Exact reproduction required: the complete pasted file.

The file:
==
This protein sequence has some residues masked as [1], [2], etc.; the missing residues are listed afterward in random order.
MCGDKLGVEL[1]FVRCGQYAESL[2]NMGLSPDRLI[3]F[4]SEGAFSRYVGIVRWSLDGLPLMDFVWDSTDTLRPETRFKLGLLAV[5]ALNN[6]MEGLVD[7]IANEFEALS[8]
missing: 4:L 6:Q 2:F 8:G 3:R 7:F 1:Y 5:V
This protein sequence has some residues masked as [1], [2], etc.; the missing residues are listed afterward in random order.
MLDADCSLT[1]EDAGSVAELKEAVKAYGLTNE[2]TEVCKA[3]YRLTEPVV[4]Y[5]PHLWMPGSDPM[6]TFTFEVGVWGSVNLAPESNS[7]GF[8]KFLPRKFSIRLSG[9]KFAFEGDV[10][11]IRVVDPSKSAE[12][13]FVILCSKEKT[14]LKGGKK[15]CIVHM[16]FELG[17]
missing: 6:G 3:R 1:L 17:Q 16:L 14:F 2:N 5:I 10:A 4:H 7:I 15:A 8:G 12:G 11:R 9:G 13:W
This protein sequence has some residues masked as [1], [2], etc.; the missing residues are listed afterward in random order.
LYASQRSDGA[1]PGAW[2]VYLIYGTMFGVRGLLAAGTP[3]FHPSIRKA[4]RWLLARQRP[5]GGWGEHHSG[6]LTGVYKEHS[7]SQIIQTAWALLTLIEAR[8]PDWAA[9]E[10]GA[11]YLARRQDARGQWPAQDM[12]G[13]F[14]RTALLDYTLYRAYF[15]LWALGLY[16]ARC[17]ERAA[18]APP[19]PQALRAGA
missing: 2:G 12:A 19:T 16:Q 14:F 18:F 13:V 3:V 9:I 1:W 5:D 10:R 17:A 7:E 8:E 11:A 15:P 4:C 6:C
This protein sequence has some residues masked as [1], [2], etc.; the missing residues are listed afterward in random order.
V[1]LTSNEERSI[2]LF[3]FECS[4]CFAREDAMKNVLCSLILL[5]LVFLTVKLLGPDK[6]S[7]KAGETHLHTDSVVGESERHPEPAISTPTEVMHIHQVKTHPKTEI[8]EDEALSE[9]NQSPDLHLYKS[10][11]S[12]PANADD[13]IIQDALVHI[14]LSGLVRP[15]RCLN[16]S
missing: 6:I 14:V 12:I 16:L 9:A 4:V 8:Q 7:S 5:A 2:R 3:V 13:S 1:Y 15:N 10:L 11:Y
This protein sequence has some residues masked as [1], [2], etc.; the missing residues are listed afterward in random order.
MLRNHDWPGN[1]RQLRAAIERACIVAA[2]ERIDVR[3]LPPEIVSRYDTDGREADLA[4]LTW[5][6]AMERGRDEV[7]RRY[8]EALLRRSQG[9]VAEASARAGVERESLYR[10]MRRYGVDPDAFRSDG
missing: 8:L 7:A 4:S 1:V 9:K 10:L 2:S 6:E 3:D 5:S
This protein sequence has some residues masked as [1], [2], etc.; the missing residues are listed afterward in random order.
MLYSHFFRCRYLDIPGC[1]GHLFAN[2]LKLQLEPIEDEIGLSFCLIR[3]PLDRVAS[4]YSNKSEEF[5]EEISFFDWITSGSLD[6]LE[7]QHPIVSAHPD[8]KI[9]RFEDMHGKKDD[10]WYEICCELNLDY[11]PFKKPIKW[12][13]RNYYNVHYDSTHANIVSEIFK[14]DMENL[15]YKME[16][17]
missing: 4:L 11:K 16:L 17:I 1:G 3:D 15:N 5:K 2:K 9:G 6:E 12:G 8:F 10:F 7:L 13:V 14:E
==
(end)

This protein sequence has some residues masked as [1], [2], etc.; the missing residues are listed afterward in random order.
MCGDKLGVEL[1]FVRCGQYAESL[2]NMGLSPDRLI[3]F[4]SEGAFSRYVGIVRWSLDGLPLMDFVWDSTDTLRPETRFKLGLLAV[5]ALNN[6]MEGLVD[7]IANEFEALS[8]
missing: 4:L 6:Q 2:F 8:G 3:R 7:F 1:Y 5:V
This protein sequence has some residues masked as [1], [2], etc.; the missing residues are listed afterward in random order.
MLDADCSLT[1]EDAGSVAELKEAVKAYGLTNE[2]TEVCKA[3]YRLTEPVV[4]Y[5]PHLWMPGSDPM[6]TFTFEVGVWGSVNLAPESNS[7]GF[8]KFLPRKFSIRLSG[9]KFAFEGDV[10][11]IRVVDPSKSAE[12][13]FVILCSKEKT[14]LKGGKK[15]CIVHM[16]FELG[17]
missing: 6:G 3:R 1:L 17:Q 16:L 14:F 2:N 5:I 10:A 4:H 7:I 15:A 8:G 12:G 11:R 9:G 13:W
This protein sequence has some residues masked as [1], [2], etc.; the missing residues are listed afterward in random order.
LYASQRSDGA[1]PGAW[2]VYLIYGTMFGVRGLLAAGTP[3]FHPSIRKA[4]RWLLARQRP[5]GGWGEHHSG[6]LTGVYKEHS[7]SQIIQTAWALLTLIEAR[8]PDWAA[9]E[10]GA[11]YLARRQDARGQWPAQDM[12]G[13]F[14]RTALLDYTLYRAYF[15]LWALGLY[16]ARC[17]ERAA[18]APP[19]PQALRAGA
missing: 2:G 12:A 19:T 16:Q 14:F 18:F 13:V 3:V 9:I 1:W 5:D 10:R 17:A 7:E 8:E 11:A 15:P 4:C 6:C
This protein sequence has some residues masked as [1], [2], etc.; the missing residues are listed afterward in random order.
V[1]LTSNEERSI[2]LF[3]FECS[4]CFAREDAMKNVLCSLILL[5]LVFLTVKLLGPDK[6]S[7]KAGETHLHTDSVVGESERHPEPAISTPTEVMHIHQVKTHPKTEI[8]EDEALSE[9]NQSPDLHLYKS[10][11]S[12]PANADD[13]IIQDALVHI[14]LSGLVRP[15]RCLN[16]S
missing: 6:I 14:V 12:I 16:L 9:A 4:V 8:Q 7:S 5:A 2:R 3:V 13:S 1:Y 15:N 10:L 11:Y
This protein sequence has some residues masked as [1], [2], etc.; the missing residues are listed afterward in random order.
MLRNHDWPGN[1]RQLRAAIERACIVAA[2]ERIDVR[3]LPPEIVSRYDTDGREADLA[4]LTW[5][6]AMERGRDEV[7]RRY[8]EALLRRSQG[9]VAEASARAGVERESLYR[10]MRRYGVDPDAFRSDG
missing: 8:L 7:A 4:S 1:V 9:K 10:L 2:S 6:E 3:D 5:S
This protein sequence has some residues masked as [1], [2], etc.; the missing residues are listed afterward in random order.
MLYSHFFRCRYLDIPGC[1]GHLFAN[2]LKLQLEPIEDEIGLSFCLIR[3]PLDRVAS[4]YSNKSEEF[5]EEISFFDWITSGSLD[6]LE[7]QHPIVSAHPD[8]KI[9]RFEDMHGKKDD[10]WYEICCELNLDY[11]PFKKPIKW[12][13]RNYYNVHYDSTHANIVSEIFK[14]DMENL[15]YKME[16][17]
missing: 4:L 11:K 16:L 17:I 1:G 3:D 15:N 5:K 2:K 9:G 6:E 12:G 8:F 10:F 7:L 13:V 14:E